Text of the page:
"4 in 10 adults fail to manage even one brisk 10 minute walk a month"

edited 30 November -1 at 1:00AM in Sports and Fitness MoneySaving
6 replies 2.4K views
mickeymouse303mickeymouse303 Forumite
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edited 30 November -1 at 1:00AM in Sports and Fitness MoneySaving
Not really money saving related, but saw this in the news this morning.

"But six million Britons aged between 40 and 60 do not even achieve this each month, increasing their risk of cancer, heart disease and other major killers, the research found." (Article from the Telegraph)

What are people's thoughts on this? :shocked:

Replies

  • victor2victor2 Forumite
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    How many adults are physically incapable of a "brisk" walk, ever? Completely meaningless statistic.
  • trailingspousetrailingspouse Forumite
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    I think it absolutely is relevant to money saving, if you look at the big picture.

    If you do very little exercise you're more likely to suffer from obesity, type 2 diabetes, cancer, heart disease etc etc. Suffering from these problems will mean taking time off work or having to give up work entirely. Being ill is expensive. To say nothing of the costs to the Health Service.

    And walking is the cheapest form of exercise there is.
  • dresdendavedresdendave Forumite
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    I'm all for encouraging people to exercise more but this is one of those completely meaningless statistics as pointed out in a previous reply.


    If I was asked "have you had a brisk ten minute walk in the last month?" my answer would be no. Therefore I would be included in the 40% of adults prone to all these conditions.


    If the question was "Do you cycle over 100 miles per month?" or "Do you run at least two 5K's every month?" my answers to both would be yes.


    So in order to benefit my health perhaps I should drop the cycling and running and just do ten minutes walking instead?
  • andygbandygb Forumite
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    Walking, particularly brisk walking, is extremely good for the cardio vascular system (heart and lungs), and is also one of the best exercises for helping to prevent osteoporosis, due to the fact that it is weight bearing exercise.
    However, ten minutes a month is nothing, although looking around at folks today, it doesn't surprise me at all.
  • indesisivindesisiv Forumite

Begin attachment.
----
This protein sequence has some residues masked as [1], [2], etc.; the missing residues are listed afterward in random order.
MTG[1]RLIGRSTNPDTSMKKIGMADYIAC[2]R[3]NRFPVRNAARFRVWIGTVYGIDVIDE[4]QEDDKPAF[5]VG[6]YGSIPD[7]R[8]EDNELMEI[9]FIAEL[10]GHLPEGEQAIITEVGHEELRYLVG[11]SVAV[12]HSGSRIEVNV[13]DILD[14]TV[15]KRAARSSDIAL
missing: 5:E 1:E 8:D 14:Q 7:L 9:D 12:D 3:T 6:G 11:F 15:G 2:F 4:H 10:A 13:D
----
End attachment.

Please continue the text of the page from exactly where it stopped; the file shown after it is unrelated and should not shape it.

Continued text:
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    If I was asked "have you had a brisk ten minute walk in the last month?" my answer would be no. Therefore I would be included in the 40% of adults prone to all these conditions.

    If the question was "Do you cycle over 100 miles per month?" or "Do you run at least two 5K's every month?" my answers to both would be yes.

    Agree with this, it really depends on what they have actually asked and how its been analysed.
    Like you I would have to answer no to this as I haven't done a brisk 10 min walk in the last month.
    I do run 50 miles a week though :rotfl:
    “Time is intended to be spent, not saved” - Alfred Wainwright
  • [Deleted User][Deleted User] Forumite
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    Well I was one of those people who could not answer yes to that. I used to do a lot of sport as a youngster and then a lot of walking probably up to my mid thirties and then life just took over.

    I can see how easy it is not to exercise.

    You commute to work in your car, sit down at a desk all day with the most walking done just across the office to the photocopier. You eat a sandwich at your desk and dont move all afternoon until you get in your car to go back home.

    You are then shattered from a days inertia and lack of fresh air, walk to the kitchen to make a bowl of pasta and then to the sofa for an evening telly. Up to bed and it all starts again the next day.

    Weekends are spent doing chores and shopping ready for it all to start again the following week.

    You have to be really motivated to build exercise in your routine and not many people are prepared to be at the gym at six am or 8pm.

    I realise a sedentary life is no good so have just joined a walking club to break this cycle. 8 - 10 miles a weekend is better than nothing.
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